Exhibit Judging Guidelines at an
American Numismatic Association
Anniversary Convention

last update: Nov 22, 1998

Making a Good Exhibit

The purpose of your exhibit is to share your knowledge with others. But your knowledge of your area is not the only thing which you should place in your exhibit. Spend some time and effort in the organization and presentation of your information.

Here is a typical rating sheet that the exhibit judges will use when evaluating all competitive exhibits. Consider these areas when creating your exhibit; they are useful hints for every exhibitor, not just those with competitive exhibits.

Title and Scope - 5 points
The title should be obvious. If necessary there should be an explanation of what the exhibitor intends to show.
Basic Numismatic Information - 15 points
The numismatic specifications of the exhibited items should be described to the extent needed by the exhibit's scope to answer the questions of another numismatist. Examples: mint and mintage, composition, dimensions, designer, engraver, variety identification.
Special Numismatic Information - 15 points
Enough additional information should be given to answer the questions of a general viewer. Examples: historic, biographic, geographic, economic, artistic, and bibliographic information.
Creativity and Originality - 10 points
The exhibit should be novel and imaginative.
Attractiveness - 10 points
The exhibit should be neat, well-designed, and eye-catching; the color scheme should be pleasing and effective. The title and text should be easy to read and not faded or dingy from repeated display.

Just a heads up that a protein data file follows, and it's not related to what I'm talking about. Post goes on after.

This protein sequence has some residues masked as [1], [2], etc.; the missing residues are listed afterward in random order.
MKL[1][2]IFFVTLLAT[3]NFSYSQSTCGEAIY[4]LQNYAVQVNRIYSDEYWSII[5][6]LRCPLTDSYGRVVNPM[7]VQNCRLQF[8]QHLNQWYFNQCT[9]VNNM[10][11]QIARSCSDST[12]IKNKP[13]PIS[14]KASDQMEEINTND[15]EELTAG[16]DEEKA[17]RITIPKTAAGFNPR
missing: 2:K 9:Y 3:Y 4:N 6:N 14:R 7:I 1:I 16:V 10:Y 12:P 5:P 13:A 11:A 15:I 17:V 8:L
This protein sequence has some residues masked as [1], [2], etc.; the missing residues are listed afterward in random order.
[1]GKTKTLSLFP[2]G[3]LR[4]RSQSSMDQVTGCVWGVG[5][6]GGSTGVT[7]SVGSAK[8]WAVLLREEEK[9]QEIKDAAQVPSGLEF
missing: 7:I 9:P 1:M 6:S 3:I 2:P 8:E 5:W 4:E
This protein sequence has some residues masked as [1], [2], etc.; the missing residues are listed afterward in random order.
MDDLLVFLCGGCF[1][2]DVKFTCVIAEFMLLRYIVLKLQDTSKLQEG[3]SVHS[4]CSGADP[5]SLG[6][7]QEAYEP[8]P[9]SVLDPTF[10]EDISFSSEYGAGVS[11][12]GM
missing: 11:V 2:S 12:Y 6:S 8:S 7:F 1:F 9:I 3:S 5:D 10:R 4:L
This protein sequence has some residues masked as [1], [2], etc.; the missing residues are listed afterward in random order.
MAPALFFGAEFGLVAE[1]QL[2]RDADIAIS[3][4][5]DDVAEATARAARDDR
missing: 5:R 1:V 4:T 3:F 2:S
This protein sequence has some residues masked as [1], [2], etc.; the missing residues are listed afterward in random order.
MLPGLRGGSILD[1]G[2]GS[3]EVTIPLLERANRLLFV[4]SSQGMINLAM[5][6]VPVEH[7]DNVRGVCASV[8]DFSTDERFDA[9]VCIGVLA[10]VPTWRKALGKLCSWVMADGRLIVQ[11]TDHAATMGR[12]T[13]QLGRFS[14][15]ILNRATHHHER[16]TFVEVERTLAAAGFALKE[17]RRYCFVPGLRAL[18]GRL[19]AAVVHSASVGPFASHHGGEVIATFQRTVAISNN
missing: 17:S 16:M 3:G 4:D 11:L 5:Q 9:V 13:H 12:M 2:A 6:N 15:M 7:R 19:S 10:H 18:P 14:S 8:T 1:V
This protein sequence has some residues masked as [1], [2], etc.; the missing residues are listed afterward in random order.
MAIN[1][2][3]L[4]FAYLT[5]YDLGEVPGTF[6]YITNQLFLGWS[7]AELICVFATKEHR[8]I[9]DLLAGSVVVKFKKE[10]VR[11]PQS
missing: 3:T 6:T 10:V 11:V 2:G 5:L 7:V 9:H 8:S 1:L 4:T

Balance - 10 points
The numismatic items, the information, and the related materials in the exhibit should be balanced and related to the exhibit's scope.
Completeness - 5 points
The exhibit should present all of the numismatic material necessary to support the title and the statement of scope. Allowances should be made for lack of material that is not generally available to collectors or for which there is insufficient exhibit space.
Degree of Difficulty - 10 points
The exhibit should show dedication to collecting, in that the numismatic material or the related information was difficult to assemble or to present. Examples: multiple rare pieces, new research, a collection taht took years to assemble.
Condition - 10 points
The numismatic material should be the best taht is reasonably available to the exhibitor, who may make a statement about availability for the benefit of viewers or judges.
Rarity - 10 points
Rarity is judged by the number of like pieces believed to exist, not by the value of individual pieces.
Total ______

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